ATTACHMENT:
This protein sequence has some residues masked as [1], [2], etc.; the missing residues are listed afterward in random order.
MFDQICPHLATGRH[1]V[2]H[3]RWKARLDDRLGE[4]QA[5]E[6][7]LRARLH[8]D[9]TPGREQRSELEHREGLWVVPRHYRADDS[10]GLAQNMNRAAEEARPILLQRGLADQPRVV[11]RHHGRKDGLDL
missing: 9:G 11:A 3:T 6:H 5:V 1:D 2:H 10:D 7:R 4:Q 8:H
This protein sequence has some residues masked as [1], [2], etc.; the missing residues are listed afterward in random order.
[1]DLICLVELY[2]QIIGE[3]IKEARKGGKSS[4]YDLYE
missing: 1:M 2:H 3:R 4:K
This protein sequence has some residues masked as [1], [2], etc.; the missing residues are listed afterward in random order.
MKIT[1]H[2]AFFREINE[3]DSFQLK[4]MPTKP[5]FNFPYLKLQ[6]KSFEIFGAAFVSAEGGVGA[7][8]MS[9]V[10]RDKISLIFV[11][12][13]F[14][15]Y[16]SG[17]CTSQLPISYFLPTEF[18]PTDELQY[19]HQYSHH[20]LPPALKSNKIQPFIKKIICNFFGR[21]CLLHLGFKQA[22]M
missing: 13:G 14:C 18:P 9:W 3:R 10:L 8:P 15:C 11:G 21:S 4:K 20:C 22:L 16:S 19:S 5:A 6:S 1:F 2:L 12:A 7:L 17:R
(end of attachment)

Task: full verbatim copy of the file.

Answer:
This protein sequence has some residues masked as [1], [2], etc.; the missing residues are listed afterward in random order.
MFDQICPHLATGRH[1]V[2]H[3]RWKARLDDRLGE[4]QA[5]E[6][7]LRARLH[8]D[9]TPGREQRSELEHREGLWVVPRHYRADDS[10]GLAQNMNRAAEEARPILLQRGLADQPRVV[11]RHHGRKDGLDL
missing: 9:G 11:A 3:T 6:H 5:V 1:D 2:H 10:D 7:R 4:Q 8:H
This protein sequence has some residues masked as [1], [2], etc.; the missing residues are listed afterward in random order.
[1]DLICLVELY[2]QIIGE[3]IKEARKGGKSS[4]YDLYE
missing: 1:M 2:H 3:R 4:K
This protein sequence has some residues masked as [1], [2], etc.; the missing residues are listed afterward in random order.
MKIT[1]H[2]AFFREINE[3]DSFQLK[4]MPTKP[5]FNFPYLKLQ[6]KSFEIFGAAFVSAEGGVGA[7][8]MS[9]V[10]RDKISLIFV[11][12][13]F[14][15]Y[16]SG[17]CTSQLPISYFLPTEF[18]PTDELQY[19]HQYSHH[20]LPPALKSNKIQPFIKKIICNFFGR[21]CLLHLGFKQA[22]M
missing: 13:G 14:C 18:P 9:W 3:R 10:L 8:P 15:C 11:G 21:S 4:K 20:C 22:L 16:S 19:S 5:A 6:S 1:F 2:L 12:A 7:L 17:R